On December 13, 2016, the Seventh Circuit Court of Appeals became the first post-Spokeo circuit court to address the issue of Article III standing in a putative class action brought for an alleged violation of the Fair and Accurate Credit Transactions Act (“FACTA” or “the Act”), 15 U.S.C. § 1681c(g), which is itself an amendment to the Fair Credit Reporting Act (“FCRA”). Generally, FACTA prohibits a vendor or retailer who accepts a credit or debit card as a means of payment from printing more than the last five (5) digits of the card number or the expiration date upon any receipt provided to the cardholder at the point of the sale or transaction. 15 U.S.C. § 1681c(g)(1). Willful violations of the Act could subject a defendant to any actual damages sustained by the consumer, or statutory damages of not less than $100.00 and not more than $1,000.00. 15 U.S.C. § 1681n(a). The Act also provides for the potential recovery of punitive damages along with reasonable attorney’s fees and costs. Id. Thus, per the plain language of the statute, actual damages are not necessarily a precondition for a FACTA suit. Aggregated statutory damages in a class claim, as one might imagine, could prove ruinous for a defendant.
In Spokeo v. Robbins, the United States Supreme Court held that a plaintiff could not establish Article III standing by relying solely on a “bare procedural violation” divorced from any real-world harm, because “Article III standing requires a concrete injury even in the context of a statutory violation.” In the five months since Spokeo was decided however, district court decisions as to whether a plaintiff may enjoy standing to bring actions premised upon statutory violations alone have been far from consistent.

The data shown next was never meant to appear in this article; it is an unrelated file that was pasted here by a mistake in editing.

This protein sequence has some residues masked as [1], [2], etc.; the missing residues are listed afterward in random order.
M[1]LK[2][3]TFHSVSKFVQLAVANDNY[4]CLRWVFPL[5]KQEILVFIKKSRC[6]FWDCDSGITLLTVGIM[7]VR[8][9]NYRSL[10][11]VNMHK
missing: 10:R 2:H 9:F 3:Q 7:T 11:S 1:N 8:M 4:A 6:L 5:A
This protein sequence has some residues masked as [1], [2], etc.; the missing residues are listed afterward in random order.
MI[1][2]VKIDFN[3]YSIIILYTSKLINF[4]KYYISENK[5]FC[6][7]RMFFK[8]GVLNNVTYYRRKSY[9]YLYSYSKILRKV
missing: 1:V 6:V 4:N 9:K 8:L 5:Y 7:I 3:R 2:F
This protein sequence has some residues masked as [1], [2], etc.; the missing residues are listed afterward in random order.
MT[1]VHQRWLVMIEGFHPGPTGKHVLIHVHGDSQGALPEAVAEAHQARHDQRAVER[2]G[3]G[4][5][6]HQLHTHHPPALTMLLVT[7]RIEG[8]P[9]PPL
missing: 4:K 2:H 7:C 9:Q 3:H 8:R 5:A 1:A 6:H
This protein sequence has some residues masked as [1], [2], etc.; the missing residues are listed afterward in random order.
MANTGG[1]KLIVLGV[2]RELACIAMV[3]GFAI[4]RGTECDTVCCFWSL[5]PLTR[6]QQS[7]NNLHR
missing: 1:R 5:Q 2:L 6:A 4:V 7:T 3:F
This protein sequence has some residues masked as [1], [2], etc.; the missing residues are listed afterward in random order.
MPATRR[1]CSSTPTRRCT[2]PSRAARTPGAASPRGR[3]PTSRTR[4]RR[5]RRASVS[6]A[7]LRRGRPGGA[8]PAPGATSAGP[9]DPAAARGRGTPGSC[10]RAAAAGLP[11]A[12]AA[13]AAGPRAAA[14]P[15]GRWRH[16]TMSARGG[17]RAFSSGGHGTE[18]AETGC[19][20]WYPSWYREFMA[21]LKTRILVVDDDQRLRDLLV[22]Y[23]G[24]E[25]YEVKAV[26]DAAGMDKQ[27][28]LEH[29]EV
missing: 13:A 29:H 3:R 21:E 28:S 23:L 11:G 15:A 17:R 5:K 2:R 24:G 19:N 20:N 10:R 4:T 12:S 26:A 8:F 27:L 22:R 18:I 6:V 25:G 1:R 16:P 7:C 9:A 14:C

In Meyers v. Nicolet Restaurant of De Pere, the Seventh Circuit dismissed a plaintiff’s putative class claim for lack of Article III standing, as he sought only those damages that are statutorily provided-for under FACTA. More specifically, Mr. Meyers alleged that, after dining at Nicolet Restaurant of De Pere, he was given a receipt that did not truncate the expiration date of his credit card. He subsequently filed suit on behalf of all customers who had similarly been provided with receipts that were not compliant with FACTA’s requirements. While Mr. Meyers admitted seeking only statutory damages, he argued that standing was conferred upon him because, in enacting FACTA, Congress granted him the legal right to receive a receipt that truncated his credit card’s expiration date. The Seventh Circuit disagreed, finding it significant that Mr. Meyers discovered the violation immediately, and that no one ever saw the violative receipt. The Seventh Circuit found it difficult to imagine how the presence of the expiration date could have increased the risk that Mr. Meyer’s identity would be compromised, and accordingly held that, without a showing of injury apart from the failure to truncate a credit card’s expiration date, the injury-in-fact requirement under Article III could not be satisfied.
While district courts continue to interpret Spokeo in cases implicating various “no-injury” consumer and privacy statutes, this decision provides defendants with additional grounds to potentially move for dismissal. Conversely, plaintiffs are sure to use it is a roadmap to creatively tailor pleadings to establish an injury in fact.
The Seventh Circuit’s opinion in Meyers v. Nicolet Restaurant of De Pere can be found here.